Things to Do in Busan
Gamcheon Culture Village spills down a hillside in a riot of colors just outside Busan. The village, nicknamed “Santorini on the South Sea” and “the Machu Picchu of Busan,” was once an enclave for refugee members of the Taegeukdo religious movement. Today, the neighborhood attracts visitors with its steep cubicle houses, galleries, and cafés.
Visitors come from all over to sample the fresh seafood at Jagalchi Fish Market in Busan. The largest seafood market in the country, Jagalchi is unique in that it’s run largely by women—a tradition dating back to the Korean War, when many of the men were off fighting and their wives took over the family businesses.
Busan’s proximity to the sea is one of its charms, and Haeundae Beach is perhaps the most famous beach in South Korea. Nearly a mile long (1.5 kilometers), this stretch of coastline is lined with some of Busan’s top international hotels, as well as an assortment of restaurants, shops, and the Sea Life Busan Aquarium.
The 35-acre (14-hectare) UN Memorial Cemetery is one of Busan’s most peaceful spots. Established in 1951, the quiet park and cemetery honors a total of 2,300 United Nations soldiers representing 16 countries who were killed during the Korean War. Manicured hedges and flower bushes add to the beautiful and somber sight.
The rocky seaside cliffs of Taejongdae Resort Park are situated on the southernmost tip of Yeongdo Island. The area, named after King Taejong of the Silla Dynasty, offers access to a rock beach, a lighthouse, a few temples, an observatory, and plenty of nature trails.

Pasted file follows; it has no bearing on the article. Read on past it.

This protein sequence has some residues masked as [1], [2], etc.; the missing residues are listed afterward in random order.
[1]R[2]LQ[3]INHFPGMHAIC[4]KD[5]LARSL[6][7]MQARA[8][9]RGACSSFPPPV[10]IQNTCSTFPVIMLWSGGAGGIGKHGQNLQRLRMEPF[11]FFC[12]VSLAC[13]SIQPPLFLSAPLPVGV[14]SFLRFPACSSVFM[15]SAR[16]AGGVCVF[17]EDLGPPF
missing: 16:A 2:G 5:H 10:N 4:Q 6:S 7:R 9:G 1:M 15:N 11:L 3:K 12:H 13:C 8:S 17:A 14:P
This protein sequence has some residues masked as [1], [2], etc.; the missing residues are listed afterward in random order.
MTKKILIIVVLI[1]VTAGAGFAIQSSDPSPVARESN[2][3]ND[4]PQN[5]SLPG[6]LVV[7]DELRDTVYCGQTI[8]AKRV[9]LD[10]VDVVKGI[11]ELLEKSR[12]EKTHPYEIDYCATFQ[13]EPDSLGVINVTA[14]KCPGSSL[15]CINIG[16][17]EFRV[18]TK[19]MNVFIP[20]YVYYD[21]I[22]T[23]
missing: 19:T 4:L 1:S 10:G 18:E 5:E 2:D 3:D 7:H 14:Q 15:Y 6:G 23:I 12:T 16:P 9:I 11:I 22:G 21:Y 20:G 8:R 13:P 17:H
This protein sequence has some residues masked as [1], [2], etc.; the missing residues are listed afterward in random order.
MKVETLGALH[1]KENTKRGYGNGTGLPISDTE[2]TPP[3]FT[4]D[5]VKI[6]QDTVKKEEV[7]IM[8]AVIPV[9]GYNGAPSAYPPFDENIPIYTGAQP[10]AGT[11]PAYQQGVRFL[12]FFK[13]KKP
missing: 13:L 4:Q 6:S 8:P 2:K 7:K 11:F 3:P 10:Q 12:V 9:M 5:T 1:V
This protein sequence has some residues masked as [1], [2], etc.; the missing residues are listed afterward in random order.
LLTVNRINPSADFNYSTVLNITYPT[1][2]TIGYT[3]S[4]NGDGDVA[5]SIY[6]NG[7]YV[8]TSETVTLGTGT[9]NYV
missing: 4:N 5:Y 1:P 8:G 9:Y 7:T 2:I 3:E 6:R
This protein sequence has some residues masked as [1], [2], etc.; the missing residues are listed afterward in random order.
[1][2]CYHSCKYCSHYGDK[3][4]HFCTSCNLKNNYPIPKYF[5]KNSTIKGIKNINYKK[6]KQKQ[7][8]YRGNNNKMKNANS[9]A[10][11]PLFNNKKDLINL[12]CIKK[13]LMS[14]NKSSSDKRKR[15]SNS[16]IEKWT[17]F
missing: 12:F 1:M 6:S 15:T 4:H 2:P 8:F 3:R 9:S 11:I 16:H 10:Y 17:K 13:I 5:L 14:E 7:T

Located at a bend in the Nakdong River, Andong Hahoe Folk Village is a UNESCO World Heritage Site surrounded by pine forests, sandy beaches, and dramatic cliffs and offers a glimpse of bygone Korea. Wander the village to learn about South Korean architecture and traditions that date back to the 10th century.
Founded in 802, UNESCO-listed Haeinsa Temple famously houses the Tripitaka Koreana, one of the world’s most complete collections of Buddhist texts and a Korean national treasure. These 81,000 sacred religious works were engraved on wooden blocks between 1237 and 1248.
The buildings designed to house the Tripitaka Koreana date back to the 15th century and are considered themselves a work of art, and the temple ranks among Korea’s most beautiful. Located within the forests of Gayasan National Park, the Haeinsa grounds harmonize with the natural surroundings to create a serene temple experience.
Like many of South Korea’s temples, Haeinsa Temple welcomes visitors to its stay program – a two-day, one-night glimpse into what life is like for monks at the temple. A typical itinerary includes meditation sessions, lectures on temple etiquette and a chance to chat with the monks over tea or while strolling the grounds.